Opening:

 

Kevin Flynn (Jeff Bridges) is a young and gifted software engineer attempting to hack into the mainframe of his former employer, software company ENCOM; in order to find evidence that senior executive Ed Dillinger (David Warner) stole the code for Flynn's games and presented it as his own, earning him a rapid series of promotions and firing Flynn, who is left running an arcade full of games that he wrote originally. Flynn is blocked by the Master Control Program (MCP), an artificial intelligence that controls the ENCOM mainframe.

 

The MCP is hacking into other corporations and gaining control of their programs as well. It blackmails Dillinger, threatening to reveal to the media that he stole Flynn's code when he tries to prevent the MCP from hacking the Pentagon and Kremlin as the MCP says it can "run things 900 to 1200 times better than any human"....

 

Director: Steven Lisberger

Writer: Steven Lisberger

Stars: Jeff Bridges; Bruce Boxleitner; David Warner; Cindy Morgan; Barnard Hughes; Dan Shor

Tron Legacy

Tron: Legacy [2010]

 

Tron: Legacy is a 2010 American science fiction film directed by Joseph Kosinski and produced by Steven Lisberger. It is a sequel to the 1982 film Tron with Jeff Bridges reprising his roles as Kevin Flynn and CLU, while Bruce Boxleitner reprises his roles as Alan Bradley and Tron. Garrett Hedlund portrays Flynn's adult son, Sam. The other cast members include Olivia Wilde, Beau Garrett, Michael Sheen, and James Frain. The film's soundtrack was composed by the electronic musicduo Daft Punk. The film grossed over $400 million worldwide.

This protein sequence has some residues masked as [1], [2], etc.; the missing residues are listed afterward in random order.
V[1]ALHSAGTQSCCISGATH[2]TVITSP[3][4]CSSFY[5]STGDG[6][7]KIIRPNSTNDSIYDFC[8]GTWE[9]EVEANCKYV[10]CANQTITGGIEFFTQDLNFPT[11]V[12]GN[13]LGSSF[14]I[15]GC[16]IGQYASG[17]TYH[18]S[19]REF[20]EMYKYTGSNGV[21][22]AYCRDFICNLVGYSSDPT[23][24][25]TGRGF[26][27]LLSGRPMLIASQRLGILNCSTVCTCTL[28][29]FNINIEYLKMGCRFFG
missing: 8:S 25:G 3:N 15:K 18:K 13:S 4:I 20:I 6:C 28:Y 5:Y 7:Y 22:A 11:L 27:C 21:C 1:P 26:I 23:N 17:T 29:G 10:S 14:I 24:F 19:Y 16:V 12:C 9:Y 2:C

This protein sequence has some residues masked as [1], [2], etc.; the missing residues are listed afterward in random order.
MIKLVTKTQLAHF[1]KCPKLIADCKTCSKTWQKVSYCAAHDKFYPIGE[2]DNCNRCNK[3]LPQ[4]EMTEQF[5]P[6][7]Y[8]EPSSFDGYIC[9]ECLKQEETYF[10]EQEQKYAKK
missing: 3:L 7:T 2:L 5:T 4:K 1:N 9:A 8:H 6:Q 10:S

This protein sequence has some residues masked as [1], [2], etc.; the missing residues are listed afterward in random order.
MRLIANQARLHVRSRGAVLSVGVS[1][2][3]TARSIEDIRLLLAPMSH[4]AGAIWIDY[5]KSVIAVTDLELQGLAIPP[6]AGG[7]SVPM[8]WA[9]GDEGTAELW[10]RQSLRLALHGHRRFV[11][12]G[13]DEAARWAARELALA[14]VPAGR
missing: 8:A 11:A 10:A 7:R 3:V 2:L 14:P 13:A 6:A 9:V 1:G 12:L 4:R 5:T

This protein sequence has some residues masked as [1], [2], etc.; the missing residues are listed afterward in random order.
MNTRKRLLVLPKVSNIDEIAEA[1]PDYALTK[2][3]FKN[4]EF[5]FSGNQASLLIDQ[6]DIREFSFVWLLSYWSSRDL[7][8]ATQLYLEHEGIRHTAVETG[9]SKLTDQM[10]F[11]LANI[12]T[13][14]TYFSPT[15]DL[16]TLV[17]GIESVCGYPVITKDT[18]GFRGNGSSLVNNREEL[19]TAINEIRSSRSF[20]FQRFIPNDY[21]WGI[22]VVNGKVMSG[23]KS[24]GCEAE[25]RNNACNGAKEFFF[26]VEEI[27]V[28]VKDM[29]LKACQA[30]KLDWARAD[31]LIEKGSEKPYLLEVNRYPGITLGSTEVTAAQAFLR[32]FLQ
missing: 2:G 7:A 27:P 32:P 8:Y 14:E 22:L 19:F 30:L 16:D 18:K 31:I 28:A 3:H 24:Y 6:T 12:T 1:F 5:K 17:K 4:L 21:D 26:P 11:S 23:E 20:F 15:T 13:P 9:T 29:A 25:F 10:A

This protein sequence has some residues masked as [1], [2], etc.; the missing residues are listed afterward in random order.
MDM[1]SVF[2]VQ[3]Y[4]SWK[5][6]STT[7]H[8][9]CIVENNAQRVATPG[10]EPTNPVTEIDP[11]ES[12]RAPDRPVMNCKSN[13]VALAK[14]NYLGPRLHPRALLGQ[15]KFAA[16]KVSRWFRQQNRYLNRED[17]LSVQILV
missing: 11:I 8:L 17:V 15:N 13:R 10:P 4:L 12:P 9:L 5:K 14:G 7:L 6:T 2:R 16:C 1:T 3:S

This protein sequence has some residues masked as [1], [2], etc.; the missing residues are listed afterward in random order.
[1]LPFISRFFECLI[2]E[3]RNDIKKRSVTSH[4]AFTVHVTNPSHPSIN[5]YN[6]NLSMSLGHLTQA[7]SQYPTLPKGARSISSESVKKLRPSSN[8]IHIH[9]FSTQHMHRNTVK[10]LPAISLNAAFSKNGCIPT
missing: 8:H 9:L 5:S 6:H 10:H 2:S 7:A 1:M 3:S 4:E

Background Info:

 

Tron: Legacy was released by Walt Disney Studios Home Entertainment on Blu-ray Disc, DVD, and digital download in North America on April 5, 2011. A five-disc box set entitled The Ultimate Tron Experience contains the Blu-ray 3D, Blu-ray, DVD, and digital copy of Tron: Legacy, as well as Tron: The Original Classic in collectible packaging. A separate five-disc box set referred to as the Tron: 2-Movie Collection contains the same elements, except it does not include collectible packaging. A four-disc box set is also produced with the Blu-ray 3D. The film is also packaged as a two-disc DVD and Blu-ray combo pack, as well as a single-disc DVD version. Tron: Legacy will be released as a digital download in high definition or standard definition, including versions with or without the digital extras.

 

A preview of the 10-part animated series Tron: Uprising is included in all versions of the home media release. The Blu-ray versions of Tron: Legacy also include an interactive bonus piece called The Next Day: Flynn Lives Revealed that explains what happened immediately following the end of the movie, as well as Disney Second Screen. Tron: Legacy will be the second Walt Disney Studios Home Entertainment release that includes Disney Second Screen, a feature accessible via a computer or iPad app download that provides additional content as the user views the film. 40 minutes of the film were, although shot in 2.35:1, vertically enhanced for IMAX. These scenes are presented in 1.78:1 in a similar way to the Blu-ray release of The Dark Knight.

 

The film has grossed $172,062,763 in the United States and Canada, as of April 14, 2011, and $228,000,000 in other countries, as of May 1, 2011, for a worldwide total of $400,062,763. On its opening weekend, it earned $44,026,211 worldwide, Although it did not reach Disney's high expectations for a 3-D film similar to the success of Avatar, it nevertheless was a box office success, selling more tickets than its predecessor (an achievement few movies of 2010 succeeded in accomplishing) and was Disney's fourth film in 2010 to reach $400 million worldwide. It stayed in theaters until April 14, 2011.

 

Opening:

 

In 1989, Kevin Flynn (Jeff Bridges), the innovative software engineer and the CEO of ENCOM International, disappears. Twenty years later, his son, Sam (Garrett Hedlund), now ENCOM's controlling shareholder, takes little interest in the company besides an annual practical joke on the board of directors. Sam is visited by his father's friend, ENCOM executive Alan Bradley (Bruce Boxleitner), urging Sam to investigate a mysterious beeper page originating from Flynn's abandoned arcade. Sam discovers a concealed computer laboratory in the arcade and unintentionally transports himself to the Grid, a virtual world inside the computer.